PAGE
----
All week this week we count down the five best books of 2018. Number one, the very best: Kim Hill reviews Sally Rooney’s novel Normal People.
The buzz around young Irish writer Sally Rooney made it very difficult to review Normal People. Even to read it. Would it be as good as everyone insists it is? I avoid books and movies that get the five star raves. All that lavish praise, it tires me out. I feel my ears ringing with the applause, and can’t be bothered sitting through the thing. Places too. I’ve heard so much about how fabulous Vietnam is, I feel as if I know it already. It’d be a second-hand experience. The risk of disappointment is too great. Coldplay. Kanye. Meh.
Plus, what if I don’t like it at all? On the back of Henry Miller’s Tropic of Cancer I seem to remember a borrowing of Samuel Johnson’s “When a man is tired of London, he is tired of life.” Well, I did get tired of Henry Miller, as you do. (Come on!) But the pressure to adore him was intense at the time. What, me? Tired of life?!
This preamble is just the kind of displacement activity that has filled the time that should have been spent writing the damn review. Micromanaging the sweet-peas. Clipping the dog. Clipping the dog again to try and make it look less like he’s had a terrible accident. Trying to like harp music. (Not a reference to Ireland at all, but strangely coincidental.)
One of the interesting things about the book…yes, the book now….is that you wouldn’t easily tell you were in Ireland. There’s Sligo, where Marianne and Connell are from, and Dublin’s Trinity College, which both attend, and that’s about it. Worryingly large quantities of alcohol. It’s a fact, so. Plus, no pop culture references, thank heavens. A mention of Van Morrisson doesn’t count, obviously. This book is…let’s say it…so good that it doesn’t need those kind of props.
Marianne’s the clever girl at school who wears ugly shoes. No make-up. No friends. Rumour has it she doesn’t shave her legs “or anything.” That’s great, that “or anything.” Oh god. Let me turn off this harp music. It’s making me tired of life.
She’s posh. Her family employs Connell’s solo mum as a cleaner. At school, they pretend not to know each other, because he is cruelly ashamed of their relationship. We’re inclined to think that Marianne is the oddball, but turns out Connell’s a bit of a misfit as well. He hates having sex so much he feels sick. (Anyone sick of sex is sick of…, as Henry Miller probably did say.) But he gets more uncomfortable with himself as time goes on, and she seems to be the opposite. Early on, she’s soft and white, her face “lacks definition”. She acquires friends, becomes beautiful, while Connell, popular and successful at school, loses himself to depression and uncertainty: “He could go to Trinity like Marianne. He would start going to dinner parties and having conversations about the Greek bailout. He could fuck some weird–looking girls who turn out to be bisexual. I’ve read The Golden Notebook, he could tell them.”
The story of Marianne and Connell is told episodically over the course of four years, each chapter like an entry in a diary written by an invisible third person so intimate that he/she can tell what’s in their minds. It’s not like the usual authorial voice. Each entry is dated a few days, or weeks, or months after the last, and each starts headlong into a new scene.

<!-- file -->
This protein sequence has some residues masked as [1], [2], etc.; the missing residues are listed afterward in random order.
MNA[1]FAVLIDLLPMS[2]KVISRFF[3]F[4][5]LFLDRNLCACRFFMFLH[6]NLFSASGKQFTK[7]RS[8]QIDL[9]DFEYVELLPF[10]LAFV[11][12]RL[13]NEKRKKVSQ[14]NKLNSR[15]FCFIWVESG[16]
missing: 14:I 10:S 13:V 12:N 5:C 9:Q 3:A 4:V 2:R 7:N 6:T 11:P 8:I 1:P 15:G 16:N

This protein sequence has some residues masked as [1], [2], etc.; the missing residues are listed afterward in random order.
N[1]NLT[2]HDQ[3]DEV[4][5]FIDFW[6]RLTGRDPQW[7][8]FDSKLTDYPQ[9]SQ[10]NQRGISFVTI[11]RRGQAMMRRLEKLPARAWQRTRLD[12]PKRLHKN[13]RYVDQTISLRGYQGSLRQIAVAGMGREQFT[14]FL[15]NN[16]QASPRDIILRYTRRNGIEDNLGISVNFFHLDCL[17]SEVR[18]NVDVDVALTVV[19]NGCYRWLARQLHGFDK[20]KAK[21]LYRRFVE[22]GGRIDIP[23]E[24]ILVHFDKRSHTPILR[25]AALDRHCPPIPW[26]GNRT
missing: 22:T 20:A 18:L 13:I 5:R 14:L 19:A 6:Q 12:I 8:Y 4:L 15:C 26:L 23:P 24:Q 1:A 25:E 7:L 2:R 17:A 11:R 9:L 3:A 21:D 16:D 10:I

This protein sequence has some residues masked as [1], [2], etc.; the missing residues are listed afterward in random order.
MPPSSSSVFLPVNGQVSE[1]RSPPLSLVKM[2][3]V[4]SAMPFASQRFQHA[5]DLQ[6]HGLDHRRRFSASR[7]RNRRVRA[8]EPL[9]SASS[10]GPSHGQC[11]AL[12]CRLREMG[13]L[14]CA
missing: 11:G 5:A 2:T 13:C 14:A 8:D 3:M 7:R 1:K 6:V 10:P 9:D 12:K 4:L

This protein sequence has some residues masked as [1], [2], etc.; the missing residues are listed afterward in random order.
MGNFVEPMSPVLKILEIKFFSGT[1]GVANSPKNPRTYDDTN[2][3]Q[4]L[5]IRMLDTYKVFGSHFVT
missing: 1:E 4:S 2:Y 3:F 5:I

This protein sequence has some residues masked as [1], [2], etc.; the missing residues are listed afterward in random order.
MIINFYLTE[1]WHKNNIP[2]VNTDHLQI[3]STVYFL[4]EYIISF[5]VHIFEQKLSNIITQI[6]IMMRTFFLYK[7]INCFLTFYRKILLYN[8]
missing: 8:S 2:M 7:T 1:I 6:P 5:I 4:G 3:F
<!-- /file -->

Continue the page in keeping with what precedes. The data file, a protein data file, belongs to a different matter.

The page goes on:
“She’s in the garden, wearing sun-glasses.”
“He wakes up just after eight.”
“He’s just come back from the library.”
I was going to say, it’s life with the boring bits edited out. But then I realised those examples all sound fairly boring. Except it’s cleverly theatrical, and delivers a lot of information in sketches, without seeming to over-explain. It’s told chronologically, no fancy leaping around from the future to the past and back again. It’s hard to pull that off, if you’re not Kate Atkinson.
Those four years are so intense for both of them, so literally formative. They are practicing themselves, growing towards each other and then apart, misunderstanding and getting the timing wrong, but always somehow in each others’ orbit.
Only a young person could have written this, with its vivid descriptions of what it’s like trying to figure out who you are, the struggle to make the inner and outer parts of yourself cohesive and consistent, the way you can be a different person, depending. We might remember the agony of it, in an inchoate way, but to describe it as Rooney does is an extraordinary feat.
The epigraph is from George Eliot’s Daniel Deronda, which is set at a time when money and class and the appearance of respectability dictated everything, with often miserable results. Marianne and Connell live in apparently freer times, yet seem as constrained. The rules are so much harder to decipher these days. In Eliot’s book, Gwendolen tells Daniel she’s a better person for having known him. In Rooney’s, both Marianne and Connell are better as a result of each other.
The male characters are without exception flawed. Marianne’s dysfunctional home life, loveless and violent, has set her up to submit to men who hurt her. Connell knows he has the power to do that too, knows she loves him, would do anything for him. His problem is to work out what he does with “the terrible hold” he has over her.
Is it a feminist novel? In as much as it’s dealing with males and females and how they treat each other, yes. But the beauty of it is in its particulars, the very complicated bits individuals consist of, and how extraordinary it is when, even for a little while, to refer to the George Eliot quote, “some personality touches (another’s) with a peculiar influence, subduing them into receptiveness.”
Normal People by Sally Rooney (Faber, $33) is available at Unity Books.
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